It's a quickie, man. And, and, you know, you, you, so you have to kind of go in with your, you know, you've already, you know, running, you know, your feet already moving, because, you know, then the whole thing is just to get on that train and like, not slow it down. You know, I mean, the trains, the train of the season has already been moving, you know, like I did. The first supernatural episode I did, I think was like, number 238. I was like, Alright, so they've done pretty well. But it's not like, you know, and that's, that's a different thing. That's a different, you know, like, as a feature director, the feature director is especially indie, like, the director is like, the chief, like the frickin creative, like, you know, because that's the way it is, there has to be one or two people that are like, you know, because, you know, you just have to be that we got to be quick, and you got to be, you know, got a movie and television, like I was saying, the trains already been moving, you just get on and you lead, you know, you drive the train for a little while, then you get off and let the other guy drive. And the homemade, the big thing is like, to learn how the, how it runs the learn what, you know, what kind of show it is, you know, you know, try to get as much information I mean, watch as many of the episodes as you can, if you haven't watched the show, you know, for supernatural, it was like, I just watched, I just try to watch as many as like, I watched the whole first season, and then I watched, you know, like, just look for, like, the most important shows of all the seasons, and I tried to catch up as much as possible, but there's no way you're gonna be able to see that many episodes but but you know, you get in there and you just you just try it, you figure out where you know what Pete what the crew needs, you know, sometimes the actors need more attention. Sometimes the DP is, you know, automatic, you know, how it is, sometimes they're they're big, give you, you know, sometimes a dp. I mean, and that's the thing about episodic is that, really, if you really, if you really, if it really came to it, you as a director could just sit there and let you know that the crew knows what they're doing that the actors know, their characters, the DP knows how they're, you know, they've been shooting this this show for years now or whatever. So you really can sit back and just watch them, you know, watch them work. And so you have to figure out like, how Much sitting back do I need to do because there's different shows, some shows are, you know, are very much like we need, you know, we need shot sheets and they're very much directed a pendant and other shows are more just kind of, you know, make definitely supervise and try to you know, bring your vision and your you know, your blocking and all that stuff. But the show already has a look and is already fully cast. So it's not like you're gonna be able to come in there and do anything. Dramatic traffic, your traffic. Yeah, basically. But I love it, man. I mean, I really do. You know, like, I didn't know how, you know, if I was gonna like it the idea of like, not being in control and not, you know, not being, you know, the one that that has to have all the answers all the time. But I really enjoy I really love you know, meeting crew, the crew and like, like, for me, I don't know how you feel. But like crew, the crew is the crew like, yeah, you're saying like, I mean, it doesn't matter. I mean, I haven't worked extensively in LA. But even, you know, from where I worked in LA, like the crews are just, you know, if you treat them with respect, oh, yeah, they're gonna love you, man. Because they are really doing the hard work, you know, absolutely. whose work their asses off. So if you go in and you show that you're respectful to their time, where you're not, you're not making them sit around, you're not making them have a late day for no frickin reason. Or you're trying you have a plan and you're trying to make everything you know, you're trying to make decisions as quickly as possible. They appreciate that. And so I you know, I get along really well with the crews and and so far man knock on wood, every show I've done I've been invited back to so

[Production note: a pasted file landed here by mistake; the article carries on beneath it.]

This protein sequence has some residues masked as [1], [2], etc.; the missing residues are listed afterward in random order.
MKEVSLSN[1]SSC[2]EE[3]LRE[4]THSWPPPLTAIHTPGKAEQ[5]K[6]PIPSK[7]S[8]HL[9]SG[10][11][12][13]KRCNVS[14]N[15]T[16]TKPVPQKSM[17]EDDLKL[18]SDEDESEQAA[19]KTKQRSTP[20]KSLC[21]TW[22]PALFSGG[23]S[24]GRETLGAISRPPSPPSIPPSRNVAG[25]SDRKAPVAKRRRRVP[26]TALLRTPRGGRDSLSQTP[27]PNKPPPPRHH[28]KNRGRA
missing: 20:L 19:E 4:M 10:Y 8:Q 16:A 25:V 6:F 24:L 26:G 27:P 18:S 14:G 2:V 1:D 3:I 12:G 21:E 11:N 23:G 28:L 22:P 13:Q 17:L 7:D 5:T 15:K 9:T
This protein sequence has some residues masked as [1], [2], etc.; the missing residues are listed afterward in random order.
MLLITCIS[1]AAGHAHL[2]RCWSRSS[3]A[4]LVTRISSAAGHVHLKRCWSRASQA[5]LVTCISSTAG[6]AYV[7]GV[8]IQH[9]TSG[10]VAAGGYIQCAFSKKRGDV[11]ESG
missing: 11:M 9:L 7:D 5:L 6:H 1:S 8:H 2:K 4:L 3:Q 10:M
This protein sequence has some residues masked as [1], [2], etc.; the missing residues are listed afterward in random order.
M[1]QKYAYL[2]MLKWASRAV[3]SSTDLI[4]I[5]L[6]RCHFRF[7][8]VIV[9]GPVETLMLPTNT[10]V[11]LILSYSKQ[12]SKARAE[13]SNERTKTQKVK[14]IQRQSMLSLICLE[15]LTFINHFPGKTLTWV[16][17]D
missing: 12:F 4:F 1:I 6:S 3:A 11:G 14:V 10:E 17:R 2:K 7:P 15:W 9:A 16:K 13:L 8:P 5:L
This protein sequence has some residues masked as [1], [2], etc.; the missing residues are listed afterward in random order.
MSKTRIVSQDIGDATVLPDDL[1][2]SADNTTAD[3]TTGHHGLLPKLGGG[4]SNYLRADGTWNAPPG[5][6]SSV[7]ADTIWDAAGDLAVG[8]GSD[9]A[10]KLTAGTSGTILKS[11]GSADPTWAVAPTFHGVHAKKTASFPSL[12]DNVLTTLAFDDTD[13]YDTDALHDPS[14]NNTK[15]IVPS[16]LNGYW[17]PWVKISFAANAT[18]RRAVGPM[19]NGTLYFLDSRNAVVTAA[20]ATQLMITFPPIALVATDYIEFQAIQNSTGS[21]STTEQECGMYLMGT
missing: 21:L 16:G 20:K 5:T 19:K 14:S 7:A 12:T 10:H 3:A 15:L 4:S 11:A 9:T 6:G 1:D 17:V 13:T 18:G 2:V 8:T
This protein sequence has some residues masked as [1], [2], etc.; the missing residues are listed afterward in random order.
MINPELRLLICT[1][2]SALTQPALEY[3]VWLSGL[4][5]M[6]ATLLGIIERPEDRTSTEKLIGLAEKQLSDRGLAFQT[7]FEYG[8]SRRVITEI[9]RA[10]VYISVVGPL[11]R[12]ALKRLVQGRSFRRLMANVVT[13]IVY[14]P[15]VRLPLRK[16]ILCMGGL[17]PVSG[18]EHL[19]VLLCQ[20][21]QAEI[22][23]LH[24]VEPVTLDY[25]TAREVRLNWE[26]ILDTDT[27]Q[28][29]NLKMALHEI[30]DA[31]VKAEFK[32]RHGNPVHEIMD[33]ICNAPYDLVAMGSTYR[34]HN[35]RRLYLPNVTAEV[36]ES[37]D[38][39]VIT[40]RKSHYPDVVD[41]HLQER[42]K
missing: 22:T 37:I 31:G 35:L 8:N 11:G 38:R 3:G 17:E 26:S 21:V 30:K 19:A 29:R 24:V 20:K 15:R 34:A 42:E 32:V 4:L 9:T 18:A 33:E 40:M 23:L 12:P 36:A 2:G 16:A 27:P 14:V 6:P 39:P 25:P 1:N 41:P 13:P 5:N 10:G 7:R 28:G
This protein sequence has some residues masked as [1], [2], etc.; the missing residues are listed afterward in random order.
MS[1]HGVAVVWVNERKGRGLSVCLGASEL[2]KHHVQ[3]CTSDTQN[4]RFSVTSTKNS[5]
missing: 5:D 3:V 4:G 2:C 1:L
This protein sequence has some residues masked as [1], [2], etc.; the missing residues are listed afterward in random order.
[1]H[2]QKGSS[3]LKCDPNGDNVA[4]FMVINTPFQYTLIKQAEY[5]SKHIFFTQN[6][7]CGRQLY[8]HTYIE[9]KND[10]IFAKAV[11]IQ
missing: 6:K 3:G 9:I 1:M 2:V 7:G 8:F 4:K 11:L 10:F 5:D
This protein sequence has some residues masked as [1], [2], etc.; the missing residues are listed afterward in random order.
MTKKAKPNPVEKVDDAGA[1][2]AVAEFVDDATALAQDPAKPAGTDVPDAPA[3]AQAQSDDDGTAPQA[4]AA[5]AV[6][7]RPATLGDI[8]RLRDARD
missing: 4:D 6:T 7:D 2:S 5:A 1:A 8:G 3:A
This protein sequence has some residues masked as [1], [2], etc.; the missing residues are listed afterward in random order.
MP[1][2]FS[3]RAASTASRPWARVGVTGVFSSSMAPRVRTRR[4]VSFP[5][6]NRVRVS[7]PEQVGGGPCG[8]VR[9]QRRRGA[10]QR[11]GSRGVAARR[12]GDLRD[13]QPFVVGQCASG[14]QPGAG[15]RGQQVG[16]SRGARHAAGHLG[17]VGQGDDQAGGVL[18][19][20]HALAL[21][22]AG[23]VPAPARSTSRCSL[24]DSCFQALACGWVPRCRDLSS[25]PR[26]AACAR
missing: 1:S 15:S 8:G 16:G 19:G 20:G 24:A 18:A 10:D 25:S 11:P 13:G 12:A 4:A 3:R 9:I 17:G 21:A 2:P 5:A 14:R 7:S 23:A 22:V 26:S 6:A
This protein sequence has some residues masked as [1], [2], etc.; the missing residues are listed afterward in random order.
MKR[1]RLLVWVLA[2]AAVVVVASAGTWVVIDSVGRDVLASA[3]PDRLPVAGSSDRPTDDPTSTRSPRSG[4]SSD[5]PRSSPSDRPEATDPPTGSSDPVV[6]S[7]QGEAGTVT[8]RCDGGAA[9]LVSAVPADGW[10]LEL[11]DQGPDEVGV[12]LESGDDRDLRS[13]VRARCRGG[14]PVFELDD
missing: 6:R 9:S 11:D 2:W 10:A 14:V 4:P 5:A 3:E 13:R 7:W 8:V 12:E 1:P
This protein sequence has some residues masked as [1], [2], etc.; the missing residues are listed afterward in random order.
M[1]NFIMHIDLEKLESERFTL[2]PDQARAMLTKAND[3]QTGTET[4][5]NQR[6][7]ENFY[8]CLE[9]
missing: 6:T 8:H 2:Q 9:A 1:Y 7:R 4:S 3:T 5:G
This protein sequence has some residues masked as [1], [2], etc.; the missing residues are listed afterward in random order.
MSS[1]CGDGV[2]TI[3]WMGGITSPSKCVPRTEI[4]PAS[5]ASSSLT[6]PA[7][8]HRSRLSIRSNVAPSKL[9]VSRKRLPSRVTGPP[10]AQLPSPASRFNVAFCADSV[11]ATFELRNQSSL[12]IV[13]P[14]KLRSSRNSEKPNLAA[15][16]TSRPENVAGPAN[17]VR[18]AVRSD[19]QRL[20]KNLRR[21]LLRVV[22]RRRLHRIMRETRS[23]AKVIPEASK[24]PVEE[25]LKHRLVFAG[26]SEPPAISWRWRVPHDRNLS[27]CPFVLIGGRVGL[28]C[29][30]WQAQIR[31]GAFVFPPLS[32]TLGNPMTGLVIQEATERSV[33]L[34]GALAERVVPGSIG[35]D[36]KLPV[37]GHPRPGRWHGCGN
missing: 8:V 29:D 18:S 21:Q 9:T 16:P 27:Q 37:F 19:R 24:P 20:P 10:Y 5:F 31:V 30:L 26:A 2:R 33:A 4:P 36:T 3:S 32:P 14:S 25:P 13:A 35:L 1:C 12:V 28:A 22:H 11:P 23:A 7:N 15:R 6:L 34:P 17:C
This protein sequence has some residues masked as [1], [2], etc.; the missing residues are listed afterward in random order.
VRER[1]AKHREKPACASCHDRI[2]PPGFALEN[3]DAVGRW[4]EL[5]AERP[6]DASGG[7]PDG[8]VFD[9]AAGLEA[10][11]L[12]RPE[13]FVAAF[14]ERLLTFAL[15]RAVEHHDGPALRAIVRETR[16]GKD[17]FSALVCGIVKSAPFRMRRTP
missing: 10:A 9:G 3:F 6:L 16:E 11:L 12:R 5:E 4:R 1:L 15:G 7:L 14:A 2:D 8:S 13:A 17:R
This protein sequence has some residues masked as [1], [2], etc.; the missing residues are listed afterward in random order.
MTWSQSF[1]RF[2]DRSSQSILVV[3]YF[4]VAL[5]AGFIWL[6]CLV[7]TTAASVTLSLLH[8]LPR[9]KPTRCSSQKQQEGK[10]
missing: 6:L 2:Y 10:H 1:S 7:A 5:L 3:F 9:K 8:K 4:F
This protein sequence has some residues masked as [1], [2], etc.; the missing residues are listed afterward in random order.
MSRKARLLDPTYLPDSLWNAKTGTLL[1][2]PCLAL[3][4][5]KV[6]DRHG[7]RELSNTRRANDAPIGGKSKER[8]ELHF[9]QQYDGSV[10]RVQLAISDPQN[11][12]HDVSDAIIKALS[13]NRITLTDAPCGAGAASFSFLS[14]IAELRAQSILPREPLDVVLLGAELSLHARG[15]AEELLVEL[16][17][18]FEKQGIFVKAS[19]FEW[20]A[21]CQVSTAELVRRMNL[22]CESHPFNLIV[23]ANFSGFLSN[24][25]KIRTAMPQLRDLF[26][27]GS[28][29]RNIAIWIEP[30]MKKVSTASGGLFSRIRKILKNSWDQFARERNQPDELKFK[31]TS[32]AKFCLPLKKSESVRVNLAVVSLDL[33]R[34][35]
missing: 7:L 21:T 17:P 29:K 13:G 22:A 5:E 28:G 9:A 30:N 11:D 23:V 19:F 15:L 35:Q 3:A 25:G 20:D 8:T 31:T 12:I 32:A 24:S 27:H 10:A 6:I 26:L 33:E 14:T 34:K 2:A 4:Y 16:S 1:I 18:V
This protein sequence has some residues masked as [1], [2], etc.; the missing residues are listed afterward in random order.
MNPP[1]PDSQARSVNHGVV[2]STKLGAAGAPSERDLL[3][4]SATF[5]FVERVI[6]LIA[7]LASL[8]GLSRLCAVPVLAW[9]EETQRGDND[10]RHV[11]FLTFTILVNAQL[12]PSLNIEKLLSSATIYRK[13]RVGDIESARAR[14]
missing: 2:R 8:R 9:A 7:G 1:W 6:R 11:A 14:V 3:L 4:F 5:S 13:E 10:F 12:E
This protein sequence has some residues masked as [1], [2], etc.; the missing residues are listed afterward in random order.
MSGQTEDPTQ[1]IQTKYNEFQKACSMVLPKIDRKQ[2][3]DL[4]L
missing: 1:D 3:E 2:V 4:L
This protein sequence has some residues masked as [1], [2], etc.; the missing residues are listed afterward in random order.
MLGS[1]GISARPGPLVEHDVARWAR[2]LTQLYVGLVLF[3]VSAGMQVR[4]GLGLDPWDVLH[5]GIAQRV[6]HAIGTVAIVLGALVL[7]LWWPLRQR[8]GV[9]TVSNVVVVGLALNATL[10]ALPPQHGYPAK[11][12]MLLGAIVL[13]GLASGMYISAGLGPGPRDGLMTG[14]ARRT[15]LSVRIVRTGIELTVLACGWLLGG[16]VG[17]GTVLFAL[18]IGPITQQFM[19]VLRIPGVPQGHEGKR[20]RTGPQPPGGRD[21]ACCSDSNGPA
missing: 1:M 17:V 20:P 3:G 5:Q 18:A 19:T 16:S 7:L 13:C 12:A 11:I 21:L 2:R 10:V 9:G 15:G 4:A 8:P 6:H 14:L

Alex Ferrari 1:11:36
That's a that's a big that's a big sign right there.
Eduardo Sanchez 1:11:38
That's a big yeah, it's a big, you know, so hopefully I'm, you know, something, I'm doing something right. But for me, like right now, for me and my partner, Greg, it's, we're, our big thing is to try to is to get our own TV show going. Yeah.
Alex Ferrari 1:11:51
And now there's so many there's 500 of them on on their streaming, Oh, man.
Eduardo Sanchez 1:11:55